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Runtime Virtual Texturing - how to make your project look more realistic

We are working on a next game in the Interregnum universe. As you may remember from our last post it is going to be a tactical, turn based strategy which takes place in an ice-covered landscape. We know that the environment we are creating has to be interesting and despite being covered in snow and ice, has to offer a varied and realistic looking landscape for the player. From the technical point of view we are using the Runtime Virtual Texturing feature in Unreal Engine 4 to achieve these goals. RVT generates and caches data in memory using the GPU at runtime. It can be used to blend objects with the terrain, so the landscape looks more natural. This short guide will help you set up and use RVT in your project. Let's get started!



1. Project Setup


In order to use RVT you need to enable it in your project first. Navigate to Edit options -> Project Settings. Find the Rendering tab and scroll down to Virtual Textures category and Enable virtual texture support.

Now it's time to restart the engine and wait for shaders to compile.


2. Create a Runtime Virtual Texture Asset


Use the Content Browser and add a Runtime Virtual Texture Asset from the Materials & Textures submenu.

Set a name for your RVT and double click on it to open it's properties. Here you can set the size and the content of the texture. We will start with YCoCg Base Color, Normal, Roughness, Specular option.


3. Add texture to the landscape


Find the Virtual Texture tab in the Landscape details and simply drag and drop your RVT there from the Content Browser.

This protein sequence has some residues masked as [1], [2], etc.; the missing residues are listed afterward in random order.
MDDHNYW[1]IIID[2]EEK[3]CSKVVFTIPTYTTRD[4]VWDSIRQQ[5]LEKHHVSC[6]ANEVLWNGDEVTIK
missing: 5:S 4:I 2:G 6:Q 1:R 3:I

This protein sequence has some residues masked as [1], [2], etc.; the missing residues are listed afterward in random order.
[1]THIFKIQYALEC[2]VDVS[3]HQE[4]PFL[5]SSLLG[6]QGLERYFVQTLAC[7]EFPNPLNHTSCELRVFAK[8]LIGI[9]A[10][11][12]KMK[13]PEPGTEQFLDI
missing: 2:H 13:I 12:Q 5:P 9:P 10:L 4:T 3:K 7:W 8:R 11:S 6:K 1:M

4. Add Runtime Virtual Texture Volume


Use Place Actors panel and drag Runtime Virtual Texture Volume into the scene.

Next find the Virtual Texture tab in the RuntimeVirtualTextureVolume details and again drag and drop your RVT there from the Content Browser, the same way as in step 3.

Now select your Landscape in Transform from Bounds section and click on the Set Bounds button in order to cover whole Landscape with the created Runtime Virtual Texture Volume.


5. Add Runtime Virtual Texture Material


Open the Landscape Material, add Runtime Virtual Texture Output and connect it to the GetMaterialAttributes node, so it's attributes can be written to the virtual texture.

After compiling shaders the texture is being rendered. Now we can use it to create an asset that will sample attributes from the virtual texture. In our case it will be the pavement material.

In the pavement material add Runtime Virtual Texture Sample, select previously created RVT in the details section, connect the Base Color node and press Save.

As we can see, the pavement material samples colors from the landscape now.

We want to create a well looking blending between pavement and the terrain. To do so we need to create another virtual texture, where information about world height will be written.

Repeat step 2 and create another Runtime Virtual Texture Asset. This time in the properties we will choose World Height.

Add the texture to the Landscape (see step 3).

Also add the texture to the Runtime Virtual Texture Volume. There is only one slot for a virtual texture, so you need to duplicate Runtime Virtual Texture Volume, add virtual texture which stores height information to the second volume, select the Landscape and press Set Bounds (see step 4).

In the next step open the landscape material, add Absolute World Position block and connect it to the Runtime Virtual Texture Output via mask to supplement it with information about terrain height.

Open the pavement material and add another Runtime Virtual Texture Sample, select RVT with World Height information in the details section.

Now in order to create a nice blending we need to add Bias parameter to the height value, and the formula and your material should look like this:

In the next step add Saturate block, which is going to limit our output to absolute values.

Finally add Interpolate (Lerp) blocks to determine A or B values depending on the alpha input.

Your material should look like this:

As a result blending between our pavement and the landscape is being created.


Congratulations! After setting up a Landscape material to use a Runtime Virtual Texture, you can now experiment with other actor's materials to render them to the RVT.





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